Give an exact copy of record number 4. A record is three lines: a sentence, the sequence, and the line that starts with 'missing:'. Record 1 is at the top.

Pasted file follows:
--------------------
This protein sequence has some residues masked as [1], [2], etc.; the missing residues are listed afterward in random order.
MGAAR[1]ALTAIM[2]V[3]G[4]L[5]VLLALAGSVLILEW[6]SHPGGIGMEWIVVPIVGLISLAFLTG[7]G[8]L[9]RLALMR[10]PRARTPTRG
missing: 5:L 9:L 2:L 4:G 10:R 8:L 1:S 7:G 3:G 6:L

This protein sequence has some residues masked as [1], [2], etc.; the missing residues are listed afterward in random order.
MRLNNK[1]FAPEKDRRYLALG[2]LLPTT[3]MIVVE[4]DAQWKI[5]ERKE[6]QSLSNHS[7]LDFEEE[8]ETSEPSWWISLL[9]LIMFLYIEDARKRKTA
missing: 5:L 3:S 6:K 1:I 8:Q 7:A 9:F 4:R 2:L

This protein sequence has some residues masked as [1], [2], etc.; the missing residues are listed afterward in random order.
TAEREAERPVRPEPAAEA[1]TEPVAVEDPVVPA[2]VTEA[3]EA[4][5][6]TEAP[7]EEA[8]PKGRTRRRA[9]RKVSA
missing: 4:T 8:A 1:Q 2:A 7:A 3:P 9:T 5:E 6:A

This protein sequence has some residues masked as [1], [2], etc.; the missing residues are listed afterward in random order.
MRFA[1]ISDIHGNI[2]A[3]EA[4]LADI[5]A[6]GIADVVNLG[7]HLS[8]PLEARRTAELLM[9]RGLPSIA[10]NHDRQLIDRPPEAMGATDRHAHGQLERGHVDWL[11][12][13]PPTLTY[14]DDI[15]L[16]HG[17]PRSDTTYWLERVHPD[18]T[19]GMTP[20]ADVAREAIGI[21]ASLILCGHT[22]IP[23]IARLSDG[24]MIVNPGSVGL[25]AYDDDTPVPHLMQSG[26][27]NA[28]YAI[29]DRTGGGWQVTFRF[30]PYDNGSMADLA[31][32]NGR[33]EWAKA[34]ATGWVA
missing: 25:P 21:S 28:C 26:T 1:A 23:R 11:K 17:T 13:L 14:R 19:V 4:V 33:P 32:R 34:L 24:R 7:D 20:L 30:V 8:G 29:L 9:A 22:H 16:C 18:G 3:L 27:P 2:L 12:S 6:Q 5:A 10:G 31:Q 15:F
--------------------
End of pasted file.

This protein sequence has some residues masked as [1], [2], etc.; the missing residues are listed afterward in random order.
MRFA[1]ISDIHGNI[2]A[3]EA[4]LADI[5]A[6]GIADVVNLG[7]HLS[8]PLEARRTAELLM[9]RGLPSIA[10]NHDRQLIDRPPEAMGATDRHAHGQLERGHVDWL[11][12][13]PPTLTY[14]DDI[15]L[16]HG[17]PRSDTTYWLERVHPD[18]T[19]GMTP[20]ADVAREAIGI[21]ASLILCGHT[22]IP[23]IARLSDG[24]MIVNPGSVGL[25]AYDDDTPVPHLMQSG[26][27]NA[28]YAI[29]DRTGGGWQVTFRF[30]PYDNGSMADLA[31][32]NGR[33]EWAKA[34]ATGWVA
missing: 25:P 21:S 28:C 26:T 1:A 23:R 11:K 17:T 13:L 14:R 19:V 4:V 33:P 32:R 34:L 24:R 7:D 20:L 30:V 8:G 29:L 9:A 22:H 16:C 18:G 3:L 27:P 2:L 12:S 6:Q 5:A 10:G 31:Q 15:F